Whether a person is a new college graduate or a veteran worker, it isn’t easy to be a new hire. There is not only the new job parameter to learn and execute, there is office politics and new office culture to learn. A new employee must find their position among their peers as well as impress their new employer. This is a lot to juggle if the results are to be good, but there is help. With a few do’s and don’ts, the transition period can go smoothly.
The first step should be taken before the new employee starts work. They can research the company in advance and learn a bit about the company culture. Many companies have blogs and vlogs that will prepare a new employee for the first day. There may also be comments by employees on social media or other sites where information about the working conditions can be found.
From the very beginning, a new hire should be friendly to everyone. At this point there is no roadmap for whose smiling face is genuine and whose is false. The newbie need to smile and try to be likeable to everyone. This means being kind and helpful if the occasion arises. The new employee should make a huge effort to remember everyone’s name including secretaries, supervisors and co-workers. This will show that the new person respects and values all the people in the workplace.
Newbies should take advantage of any orientation or onboarding program. Some companies have elaborate events and some don’t, but this is the new person’s chance to ask questions, talk to co-workers and make introductions. This is not the time to sit back and observe. The event, whether large or small, is for the benefit of new employees and should be used.
If there is no onboarding at all and the company hasn’t arranged a desk or phone for the new employee, they need to take the initiative. They can make it known that they are new and find a buddy to take to lunch. When co-workers see that the new hire is open, it will encourage co-workers to contact the new employee and offer help.
On the other hand, it’s not good to be too aggressive. Listening is the newbie’s best friend. He or she may have lots of ideas and suggestions, but these shouldn’t be expressed right at the beginning. If someone asks the new employee for his or her opinion, it’s alright to give it.
Otherwise, it’s better to listen and learn before expressing opinions because he or she could be stepping on someone toes without realizing it. It is also important to listen before taking sides in an argument, disagreement or difference of opinion. Without knowing all the facts, a newbie could put him or herself on the wrong side, making for a short career with the company or an uncomfortably long one.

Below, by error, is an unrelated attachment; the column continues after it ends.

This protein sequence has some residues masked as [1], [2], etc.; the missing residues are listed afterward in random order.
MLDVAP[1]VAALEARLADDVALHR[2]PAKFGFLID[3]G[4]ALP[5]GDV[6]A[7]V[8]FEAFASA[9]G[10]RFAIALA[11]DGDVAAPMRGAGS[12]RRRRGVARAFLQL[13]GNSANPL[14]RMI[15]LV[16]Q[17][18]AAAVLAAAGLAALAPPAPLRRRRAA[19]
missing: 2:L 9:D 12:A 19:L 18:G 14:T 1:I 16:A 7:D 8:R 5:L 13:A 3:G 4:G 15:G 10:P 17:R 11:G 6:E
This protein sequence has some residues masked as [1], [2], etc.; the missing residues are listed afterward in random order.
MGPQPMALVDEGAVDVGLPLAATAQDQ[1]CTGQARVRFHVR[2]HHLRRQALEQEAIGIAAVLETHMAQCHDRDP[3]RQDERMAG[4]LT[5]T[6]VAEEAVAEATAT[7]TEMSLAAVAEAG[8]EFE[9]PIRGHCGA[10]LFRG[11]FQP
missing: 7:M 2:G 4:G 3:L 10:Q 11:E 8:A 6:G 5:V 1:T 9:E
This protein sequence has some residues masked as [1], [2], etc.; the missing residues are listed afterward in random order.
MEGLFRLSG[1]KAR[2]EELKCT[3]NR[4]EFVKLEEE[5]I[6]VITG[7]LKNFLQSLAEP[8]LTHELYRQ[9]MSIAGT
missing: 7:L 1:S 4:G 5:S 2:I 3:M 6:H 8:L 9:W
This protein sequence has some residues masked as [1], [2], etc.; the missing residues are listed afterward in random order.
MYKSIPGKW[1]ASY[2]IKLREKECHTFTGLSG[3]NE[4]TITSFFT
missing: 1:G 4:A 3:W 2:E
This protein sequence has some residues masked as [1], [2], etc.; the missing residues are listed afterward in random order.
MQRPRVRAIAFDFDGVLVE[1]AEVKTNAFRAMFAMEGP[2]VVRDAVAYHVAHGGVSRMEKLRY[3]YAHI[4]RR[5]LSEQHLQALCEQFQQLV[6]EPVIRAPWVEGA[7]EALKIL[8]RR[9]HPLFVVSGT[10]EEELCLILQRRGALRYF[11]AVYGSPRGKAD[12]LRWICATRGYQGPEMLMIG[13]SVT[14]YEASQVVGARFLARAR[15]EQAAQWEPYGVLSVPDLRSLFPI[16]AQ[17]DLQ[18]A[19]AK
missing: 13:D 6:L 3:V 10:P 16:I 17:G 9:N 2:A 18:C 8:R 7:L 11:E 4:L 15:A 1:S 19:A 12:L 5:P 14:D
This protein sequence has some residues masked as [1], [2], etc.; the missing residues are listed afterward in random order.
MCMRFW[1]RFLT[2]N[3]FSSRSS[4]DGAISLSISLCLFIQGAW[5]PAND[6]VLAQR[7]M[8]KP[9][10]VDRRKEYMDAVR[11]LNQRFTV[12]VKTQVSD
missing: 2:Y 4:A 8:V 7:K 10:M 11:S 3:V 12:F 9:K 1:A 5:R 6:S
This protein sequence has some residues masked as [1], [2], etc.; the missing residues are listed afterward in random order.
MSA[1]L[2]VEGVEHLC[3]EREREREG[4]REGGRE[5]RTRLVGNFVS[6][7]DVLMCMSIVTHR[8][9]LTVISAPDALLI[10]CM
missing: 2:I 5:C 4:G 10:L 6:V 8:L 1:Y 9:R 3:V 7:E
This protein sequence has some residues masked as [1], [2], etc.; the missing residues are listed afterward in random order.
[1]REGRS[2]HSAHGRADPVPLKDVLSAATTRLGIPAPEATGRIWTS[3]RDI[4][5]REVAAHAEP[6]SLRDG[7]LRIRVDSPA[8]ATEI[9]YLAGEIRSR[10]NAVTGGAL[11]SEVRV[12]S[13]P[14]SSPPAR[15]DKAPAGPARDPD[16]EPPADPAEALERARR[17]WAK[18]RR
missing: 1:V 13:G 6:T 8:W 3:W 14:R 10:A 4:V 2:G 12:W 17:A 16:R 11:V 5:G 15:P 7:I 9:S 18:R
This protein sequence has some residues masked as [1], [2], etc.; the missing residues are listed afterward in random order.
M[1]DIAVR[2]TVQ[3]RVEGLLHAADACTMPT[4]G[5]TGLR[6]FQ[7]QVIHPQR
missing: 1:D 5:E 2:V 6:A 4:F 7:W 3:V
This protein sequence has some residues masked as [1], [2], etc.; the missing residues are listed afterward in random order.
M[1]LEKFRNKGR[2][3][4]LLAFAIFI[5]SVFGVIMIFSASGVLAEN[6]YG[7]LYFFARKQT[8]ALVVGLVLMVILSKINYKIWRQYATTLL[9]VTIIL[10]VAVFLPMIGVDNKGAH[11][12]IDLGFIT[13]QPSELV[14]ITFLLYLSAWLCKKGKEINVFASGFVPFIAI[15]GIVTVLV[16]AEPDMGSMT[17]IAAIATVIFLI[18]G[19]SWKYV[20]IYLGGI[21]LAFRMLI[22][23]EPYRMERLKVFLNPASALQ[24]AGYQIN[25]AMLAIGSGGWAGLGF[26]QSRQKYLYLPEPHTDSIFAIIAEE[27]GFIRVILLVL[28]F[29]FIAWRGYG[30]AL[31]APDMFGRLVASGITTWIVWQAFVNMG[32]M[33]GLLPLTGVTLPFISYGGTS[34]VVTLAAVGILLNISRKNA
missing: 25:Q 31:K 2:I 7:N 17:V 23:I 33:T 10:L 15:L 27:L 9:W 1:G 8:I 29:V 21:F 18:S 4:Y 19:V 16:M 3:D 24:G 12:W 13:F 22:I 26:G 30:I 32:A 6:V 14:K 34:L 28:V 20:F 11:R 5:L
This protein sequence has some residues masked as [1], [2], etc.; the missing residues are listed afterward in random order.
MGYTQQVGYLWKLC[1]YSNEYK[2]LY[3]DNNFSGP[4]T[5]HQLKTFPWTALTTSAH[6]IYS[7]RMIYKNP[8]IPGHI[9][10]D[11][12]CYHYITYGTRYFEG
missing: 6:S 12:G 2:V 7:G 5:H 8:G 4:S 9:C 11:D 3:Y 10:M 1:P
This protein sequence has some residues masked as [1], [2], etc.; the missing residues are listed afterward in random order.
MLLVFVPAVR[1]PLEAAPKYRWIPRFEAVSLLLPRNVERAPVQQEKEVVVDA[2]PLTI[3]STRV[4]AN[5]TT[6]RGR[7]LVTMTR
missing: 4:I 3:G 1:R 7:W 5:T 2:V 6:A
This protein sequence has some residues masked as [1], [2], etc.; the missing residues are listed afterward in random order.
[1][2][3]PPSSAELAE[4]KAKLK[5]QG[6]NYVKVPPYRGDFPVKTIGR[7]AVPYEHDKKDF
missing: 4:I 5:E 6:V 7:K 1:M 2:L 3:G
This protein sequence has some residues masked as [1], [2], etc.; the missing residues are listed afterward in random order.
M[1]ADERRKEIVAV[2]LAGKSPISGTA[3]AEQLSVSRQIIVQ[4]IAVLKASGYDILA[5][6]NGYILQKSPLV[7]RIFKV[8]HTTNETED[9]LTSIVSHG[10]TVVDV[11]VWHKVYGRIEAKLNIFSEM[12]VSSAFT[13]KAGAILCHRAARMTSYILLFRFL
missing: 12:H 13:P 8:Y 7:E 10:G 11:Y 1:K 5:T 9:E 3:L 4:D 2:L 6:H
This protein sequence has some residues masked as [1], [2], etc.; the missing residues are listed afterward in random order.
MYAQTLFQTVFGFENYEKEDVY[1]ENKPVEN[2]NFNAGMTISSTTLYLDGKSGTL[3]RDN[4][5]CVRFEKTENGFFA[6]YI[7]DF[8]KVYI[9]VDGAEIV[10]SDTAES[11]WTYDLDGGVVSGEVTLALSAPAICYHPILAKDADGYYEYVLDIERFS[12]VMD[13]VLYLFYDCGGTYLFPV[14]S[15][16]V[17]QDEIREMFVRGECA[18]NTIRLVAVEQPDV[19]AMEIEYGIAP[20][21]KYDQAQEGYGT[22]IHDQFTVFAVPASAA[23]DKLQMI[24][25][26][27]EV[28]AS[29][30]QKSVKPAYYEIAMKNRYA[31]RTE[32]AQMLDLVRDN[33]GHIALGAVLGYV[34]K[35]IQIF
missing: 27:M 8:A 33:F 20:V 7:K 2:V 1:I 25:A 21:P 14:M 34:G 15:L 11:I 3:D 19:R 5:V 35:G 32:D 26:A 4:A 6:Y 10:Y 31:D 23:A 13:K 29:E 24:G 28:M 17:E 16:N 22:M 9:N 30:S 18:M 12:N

The new hire should take the time to get a copy of the organization chart from human resources. It’s important to know as early as possible who reports to whom and the names of the people are in their department. Without this, the new person could unintentionally hurt co-worker’s feelings be inadvertently going over someone’s head.
If a new employee’s skills can be used to help a co-worker, so much the better. Many people are happy for a little help, and it will give the new employee a chance to see who they can trust and who they should avoid.
It’s always nice when someone brings cupcakes, cookies or other treats for everyone to enjoy in the lunchroom. This is a great way for newbies to make friends.
If the new person in the office is also new to the city, he or she can ask co-workers about good restaurants, cafes and other shops. This gives common ground between the new person and others.
There are several things a person should avoid when starting a new job. Newbies should not:
• Be pushy about talking to people
• Expect to be told the dirt on every co-worker
• Constantly talk about their former employer
• Ask everyone to be a friend on social networks
• Be too trusting of new co-workers
• Constantly run to the manager with petty questions
• Address anyone who is in authority by their first name without asking permission first
• Have excessive tardiness and absenteeism
It may seem like common sense when it is presented in one place, but many people fail to remember that thinking about the well-being of others, especially co-workers, is the best first step towards starting on the right foot in a new job. New employees can avoid a lot of problems that may dog them for years if they just proceed with caution and a smile.
By Andre Bradley